In hours-long speech, Poilievre says Liberals are leading country into 'financial crisis'

Pierre Poilievre, leader of the Conservative Party of Canada, says he will 'keep speaking and keep speaking, and keep blocking' the federal government's budget from passing the House of Commons. (John Woods/The Canadian Press - image credit)
Pierre Poilievre, leader of the Conservative Party of Canada, says he will 'keep speaking and keep speaking, and keep blocking' the federal government's budget from passing the House of Commons. (John Woods/The Canadian Press - image credit)

As interest rates rose again Wednesday, Conservative Leader Pierre Poilievre made good on a promise to tie up the House of Commons, speaking for hours in a bid to prevent the government from passing a budget he said will drive Canada into "a full scale financial crisis."

"This is on the verge of becoming a crisis," Poilievre told his caucus Wednesday. "Justin Trudeau, you and your spending, out of control debt and taxation are leading us head-on into a full scale financial crisis and I will not let you do it."

After the Bank of Canada raised its benchmark interest rate Wednesday to 4.75 per cent, the Conservative leader said the federal budget's $40.1 billion deficit was driving inflation and he would "block this disastrous, risky and inflationary budget from passing."

"I will be on my feet at roughly 7 p.m. to stand up against this budget and I will keep speaking and keep speaking, and keep blocking this inflationary trainwreck, until the prime minister rises with a plan to balance the budget and bring down inflation and interest rates," Poilievre said.

The Conservative leader pointed to the International Monetary Fund stating last month that of 38 mostly advanced economies, Canada was the one at the highest risk of mortgage defaults because of high levels of household debt compared to similar economies.

On Wednesday evening, Poilievre spoke in the House until nearly midnight. During his hours-long speech, he invoked historical figures like former British prime minister Winston Churchill and economists Milton Friedman and John Maynard Keynes to criticize the Liberal government's fiscal policies.

The Conservative leader also condemned the Liberal's response to the opioid crisis, the government's housing policy and the recently passed online streaming bill — among other things.

WATCH: Poilievre explains how he'll try to block the federal budget: 

An official from the Speaker's office said that because the House of Commons on Tuesday passed a time allocation motion — which limits debate at third reading of the budget bill to one day — debate would end shortly before midnight on Wednesday.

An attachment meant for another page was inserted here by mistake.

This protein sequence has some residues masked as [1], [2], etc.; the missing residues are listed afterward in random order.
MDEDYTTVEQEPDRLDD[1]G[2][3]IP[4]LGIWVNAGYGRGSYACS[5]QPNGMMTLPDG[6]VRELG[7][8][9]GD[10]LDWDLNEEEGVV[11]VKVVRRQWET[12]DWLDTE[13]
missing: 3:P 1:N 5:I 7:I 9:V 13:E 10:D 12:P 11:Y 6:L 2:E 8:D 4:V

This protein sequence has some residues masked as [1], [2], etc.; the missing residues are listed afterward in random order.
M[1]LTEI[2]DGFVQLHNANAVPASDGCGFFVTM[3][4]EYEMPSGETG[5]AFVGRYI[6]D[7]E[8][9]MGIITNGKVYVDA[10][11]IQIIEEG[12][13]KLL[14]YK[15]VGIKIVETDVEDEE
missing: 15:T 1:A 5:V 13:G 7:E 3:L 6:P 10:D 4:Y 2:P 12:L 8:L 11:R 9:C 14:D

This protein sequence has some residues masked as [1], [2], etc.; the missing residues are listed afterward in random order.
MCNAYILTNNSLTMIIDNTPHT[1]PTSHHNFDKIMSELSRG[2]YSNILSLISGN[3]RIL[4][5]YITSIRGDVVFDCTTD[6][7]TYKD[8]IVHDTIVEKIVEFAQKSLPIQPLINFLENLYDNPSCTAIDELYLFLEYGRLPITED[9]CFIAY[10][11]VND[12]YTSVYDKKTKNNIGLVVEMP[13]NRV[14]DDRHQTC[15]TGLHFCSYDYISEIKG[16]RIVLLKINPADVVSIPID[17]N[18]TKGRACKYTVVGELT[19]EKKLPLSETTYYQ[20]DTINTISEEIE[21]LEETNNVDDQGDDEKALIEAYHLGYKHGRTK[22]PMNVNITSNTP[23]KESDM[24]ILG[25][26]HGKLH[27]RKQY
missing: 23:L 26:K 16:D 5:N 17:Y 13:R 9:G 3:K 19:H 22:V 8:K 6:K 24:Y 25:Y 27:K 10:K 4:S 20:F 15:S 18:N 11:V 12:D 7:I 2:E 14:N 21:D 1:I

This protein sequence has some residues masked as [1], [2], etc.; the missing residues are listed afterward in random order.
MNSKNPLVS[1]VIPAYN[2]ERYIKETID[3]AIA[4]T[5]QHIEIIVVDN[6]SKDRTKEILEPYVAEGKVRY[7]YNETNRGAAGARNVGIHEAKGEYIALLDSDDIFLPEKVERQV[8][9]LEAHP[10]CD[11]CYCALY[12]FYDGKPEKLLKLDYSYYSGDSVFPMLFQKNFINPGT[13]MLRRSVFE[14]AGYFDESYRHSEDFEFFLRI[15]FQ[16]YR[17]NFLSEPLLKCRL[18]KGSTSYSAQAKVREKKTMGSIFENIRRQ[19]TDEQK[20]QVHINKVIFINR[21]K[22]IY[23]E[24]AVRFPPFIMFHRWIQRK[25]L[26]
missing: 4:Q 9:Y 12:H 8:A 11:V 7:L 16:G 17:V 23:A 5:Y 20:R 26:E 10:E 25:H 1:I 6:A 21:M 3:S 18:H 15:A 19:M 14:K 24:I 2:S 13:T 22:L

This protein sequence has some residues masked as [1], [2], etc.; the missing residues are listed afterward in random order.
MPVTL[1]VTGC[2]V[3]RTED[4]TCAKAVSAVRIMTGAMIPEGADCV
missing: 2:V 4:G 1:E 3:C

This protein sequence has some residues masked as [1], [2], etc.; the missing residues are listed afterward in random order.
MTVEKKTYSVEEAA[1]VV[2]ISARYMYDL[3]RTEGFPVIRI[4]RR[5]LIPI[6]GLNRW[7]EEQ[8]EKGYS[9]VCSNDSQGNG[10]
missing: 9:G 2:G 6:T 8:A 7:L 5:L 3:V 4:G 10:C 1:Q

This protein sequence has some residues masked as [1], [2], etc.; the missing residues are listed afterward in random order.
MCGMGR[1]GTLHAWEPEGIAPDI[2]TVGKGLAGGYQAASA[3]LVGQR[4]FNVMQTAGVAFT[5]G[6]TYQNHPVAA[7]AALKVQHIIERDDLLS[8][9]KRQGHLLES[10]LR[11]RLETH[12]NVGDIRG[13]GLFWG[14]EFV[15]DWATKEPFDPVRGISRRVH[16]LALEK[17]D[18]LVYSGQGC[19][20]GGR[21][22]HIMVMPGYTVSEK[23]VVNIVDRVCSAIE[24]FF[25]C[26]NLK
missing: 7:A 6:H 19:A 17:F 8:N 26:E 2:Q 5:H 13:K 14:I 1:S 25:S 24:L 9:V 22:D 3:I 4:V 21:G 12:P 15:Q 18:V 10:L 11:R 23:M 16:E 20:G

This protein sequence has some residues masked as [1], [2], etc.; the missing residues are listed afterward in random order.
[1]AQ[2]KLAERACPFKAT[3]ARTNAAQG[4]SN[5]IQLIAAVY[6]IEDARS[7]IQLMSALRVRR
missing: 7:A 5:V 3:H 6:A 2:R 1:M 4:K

The official said that the House would adjourn at that point and a vote on the budget bill will be called in the House Thursday afternoon after question period.

On Monday, the Conservatives introduced more than 900 amendments to the budget. They promised to do whatever it takes to halt its passage through Parliament unless the government presents a plan to balance the budget and promises no new carbon tax hikes.

"If the government does not meet these demands, we will use all procedural tools at our disposal to block the budget from passing, including 900 amendments, lengthy speeches and other procedural tools that are in our toolkit," Poilievre said Monday.

The Bank of Canada's interest rate hike this week was its first since January, when the bank said it would conditionally pause its aggressive campaign of rate hikes to see whether it had served to bring down inflation.

Inflation reached a high of 8.1 per cent in July of last year and has declined steadily since, hitting 4.3 per cent in March. But the bank was prompted to act when inflation bounced back up to 4.4 per cent in April.

The bank said Wednesday it expects to see inflation level off at about three per cent in the summer.

Jobs will save economy: Freeland

Poilievre said the rise in inflation in April was a direct result of the Liberal government's decision to continue running deficits, which he said pumps more money into the economy, causing prices to rise.

"It's clear, we know, that if there's more money to buy less goods and services, those products and services will cost more," he said earlier in the evening.

Deputy Prime Minister and Finance Minister Chrystia Freeland responded to the rate hike by trying to reassure Canadians about the state of the economy.

She said that last year, Canada had the highest economic growth in the G7, that the OECD said Canada will see the fastest average rate of growth in the coming year, that Canada's credit rating is AAA and the country's deficit-to-GDP ratio is the lowest in the G7.

"Most important of all, there are 900,000 more Canadians working today than there were working before COVID first hit," she said.

"Having a good job is the key to the wellbeing of every single Canadian and their family. And that is the strength we have and Canadians can count on."